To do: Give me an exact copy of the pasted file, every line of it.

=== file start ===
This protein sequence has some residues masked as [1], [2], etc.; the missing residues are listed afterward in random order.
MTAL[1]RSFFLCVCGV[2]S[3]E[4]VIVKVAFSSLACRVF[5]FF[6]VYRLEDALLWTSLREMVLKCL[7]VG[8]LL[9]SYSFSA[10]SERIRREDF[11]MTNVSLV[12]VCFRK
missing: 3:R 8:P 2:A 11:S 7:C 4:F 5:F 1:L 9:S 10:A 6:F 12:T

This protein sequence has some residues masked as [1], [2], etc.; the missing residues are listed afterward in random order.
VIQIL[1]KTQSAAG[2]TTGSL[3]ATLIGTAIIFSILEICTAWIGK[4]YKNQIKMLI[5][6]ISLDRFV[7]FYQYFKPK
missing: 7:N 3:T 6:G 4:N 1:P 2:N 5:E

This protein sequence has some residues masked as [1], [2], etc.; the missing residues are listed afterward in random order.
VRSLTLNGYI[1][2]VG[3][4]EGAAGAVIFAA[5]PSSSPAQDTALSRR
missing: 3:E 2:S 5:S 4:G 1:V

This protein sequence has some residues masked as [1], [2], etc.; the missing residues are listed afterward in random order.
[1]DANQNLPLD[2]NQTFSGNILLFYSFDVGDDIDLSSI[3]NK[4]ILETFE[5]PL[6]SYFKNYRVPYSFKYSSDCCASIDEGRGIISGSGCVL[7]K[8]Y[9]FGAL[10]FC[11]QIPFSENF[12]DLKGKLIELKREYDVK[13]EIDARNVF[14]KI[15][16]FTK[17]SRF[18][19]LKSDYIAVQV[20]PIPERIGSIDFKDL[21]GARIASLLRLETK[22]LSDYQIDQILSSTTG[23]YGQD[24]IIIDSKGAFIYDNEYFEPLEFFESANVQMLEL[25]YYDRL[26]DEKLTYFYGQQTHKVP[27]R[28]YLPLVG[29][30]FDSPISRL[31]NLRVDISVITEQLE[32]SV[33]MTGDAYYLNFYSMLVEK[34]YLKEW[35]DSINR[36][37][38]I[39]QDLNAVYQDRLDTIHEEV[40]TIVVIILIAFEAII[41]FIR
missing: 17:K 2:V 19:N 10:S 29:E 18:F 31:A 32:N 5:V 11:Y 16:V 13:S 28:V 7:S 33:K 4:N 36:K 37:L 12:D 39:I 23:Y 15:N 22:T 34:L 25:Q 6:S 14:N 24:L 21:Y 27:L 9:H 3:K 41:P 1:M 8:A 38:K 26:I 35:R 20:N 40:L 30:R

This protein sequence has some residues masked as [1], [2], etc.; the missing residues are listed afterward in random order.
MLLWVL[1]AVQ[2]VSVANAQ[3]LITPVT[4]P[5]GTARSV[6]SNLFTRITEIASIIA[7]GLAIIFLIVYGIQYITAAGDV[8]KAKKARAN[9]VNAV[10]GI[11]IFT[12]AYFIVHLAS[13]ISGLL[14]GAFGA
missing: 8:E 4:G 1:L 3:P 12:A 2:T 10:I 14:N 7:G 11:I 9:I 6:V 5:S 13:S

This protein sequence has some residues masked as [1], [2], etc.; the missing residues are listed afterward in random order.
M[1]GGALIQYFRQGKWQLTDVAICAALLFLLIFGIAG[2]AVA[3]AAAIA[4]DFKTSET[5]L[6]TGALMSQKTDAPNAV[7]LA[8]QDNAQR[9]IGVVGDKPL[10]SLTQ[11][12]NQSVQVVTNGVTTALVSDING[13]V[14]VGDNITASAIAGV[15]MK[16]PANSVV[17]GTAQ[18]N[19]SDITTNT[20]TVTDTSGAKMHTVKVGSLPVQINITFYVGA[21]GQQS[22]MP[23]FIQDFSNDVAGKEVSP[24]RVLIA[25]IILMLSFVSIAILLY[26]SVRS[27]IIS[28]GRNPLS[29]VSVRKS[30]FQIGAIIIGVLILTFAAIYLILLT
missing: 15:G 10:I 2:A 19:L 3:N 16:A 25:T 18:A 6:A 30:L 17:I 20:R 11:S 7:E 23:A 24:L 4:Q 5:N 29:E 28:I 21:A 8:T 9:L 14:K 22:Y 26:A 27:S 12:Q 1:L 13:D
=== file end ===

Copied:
This protein sequence has some residues masked as [1], [2], etc.; the missing residues are listed afterward in random order.
MTAL[1]RSFFLCVCGV[2]S[3]E[4]VIVKVAFSSLACRVF[5]FF[6]VYRLEDALLWTSLREMVLKCL[7]VG[8]LL[9]SYSFSA[10]SERIRREDF[11]MTNVSLV[12]VCFRK
missing: 3:R 8:P 2:A 11:S 7:C 4:F 5:F 1:L 9:S 10:A 6:F 12:T

This protein sequence has some residues masked as [1], [2], etc.; the missing residues are listed afterward in random order.
VIQIL[1]KTQSAAG[2]TTGSL[3]ATLIGTAIIFSILEICTAWIGK[4]YKNQIKMLI[5][6]ISLDRFV[7]FYQYFKPK
missing: 7:N 3:T 6:G 4:N 1:P 2:N 5:E

This protein sequence has some residues masked as [1], [2], etc.; the missing residues are listed afterward in random order.
VRSLTLNGYI[1][2]VG[3][4]EGAAGAVIFAA[5]PSSSPAQDTALSRR
missing: 3:E 2:S 5:S 4:G 1:V

This protein sequence has some residues masked as [1], [2], etc.; the missing residues are listed afterward in random order.
[1]DANQNLPLD[2]NQTFSGNILLFYSFDVGDDIDLSSI[3]NK[4]ILETFE[5]PL[6]SYFKNYRVPYSFKYSSDCCASIDEGRGIISGSGCVL[7]K[8]Y[9]FGAL[10]FC[11]QIPFSENF[12]DLKGKLIELKREYDVK[13]EIDARNVF[14]KI[15][16]FTK[17]SRF[18][19]LKSDYIAVQV[20]PIPERIGSIDFKDL[21]GARIASLLRLETK[22]LSDYQIDQILSSTTG[23]YGQD[24]IIIDSKGAFIYDNEYFEPLEFFESANVQMLEL[25]YYDRL[26]DEKLTYFYGQQTHKVP[27]R[28]YLPLVG[29][30]FDSPISRL[31]NLRVDISVITEQLE[32]SV[33]MTGDAYYLNFYSMLVEK[34]YLKEW[35]DSINR[36][37][38]I[39]QDLNAVYQDRLDTIHEEV[40]TIVVIILIAFEAII[41]FIR
missing: 17:K 2:V 19:N 10:S 29:E 18:F 31:A 32:N 5:V 11:Y 16:V 13:S 28:V 7:S 33:K 4:N 36:K 37:L 12:D 39:I 23:Y 15:N 22:T 34:L 25:Q 6:S 14:N 24:L 21:Y 27:L 9:H 3:K 41:P 1:M 8:A 38:K 26:I 35:R 20:N 40:L 30:R

This protein sequence has some residues masked as [1], [2], etc.; the missing residues are listed afterward in random order.
MLLWVL[1]AVQ[2]VSVANAQ[3]LITPVT[4]P[5]GTARSV[6]SNLFTRITEIASIIA[7]GLAIIFLIVYGIQYITAAGDV[8]KAKKARAN[9]VNAV[10]GI[11]IFT[12]AYFIVHLAS[13]ISGLL[14]GAFGA
missing: 8:E 4:G 1:L 3:P 12:A 2:T 10:I 14:N 7:G 11:I 9:I 6:V 5:S 13:S

This protein sequence has some residues masked as [1], [2], etc.; the missing residues are listed afterward in random order.
M[1]GGALIQYFRQGKWQLTDVAICAALLFLLIFGIAG[2]AVA[3]AAAIA[4]DFKTSET[5]L[6]TGALMSQKTDAPNAV[7]LA[8]QDNAQR[9]IGVVGDKPL[10]SLTQ[11][12]NQSVQVVTNGVTTALVSDING[13]V[14]VGDNITASAIAGV[15]MK[16]PANSVV[17]GTAQ[18]N[19]SDITTNT[20]TVTDTSGAKMHTVKVGSLPVQINITFYVGA[21]GQQS[22]MP[23]FIQDFSNDVAGKEVSP[24]RVLIA[25]IILMLSFVSIAILLY[26]SVRS[27]IIS[28]GRNPLS[29]VSVRKS[30]FQIGAIIIGVLILTFAAIYLILLT
missing: 15:G 10:I 2:A 19:L 3:N 16:A 25:T 18:A 6:A 30:L 17:I 20:R 11:S 7:E 23:A 24:L 4:Q 5:N 29:E 28:I 21:A 8:T 9:L 14:K 22:Y 26:A 27:S 12:Q 1:L 13:D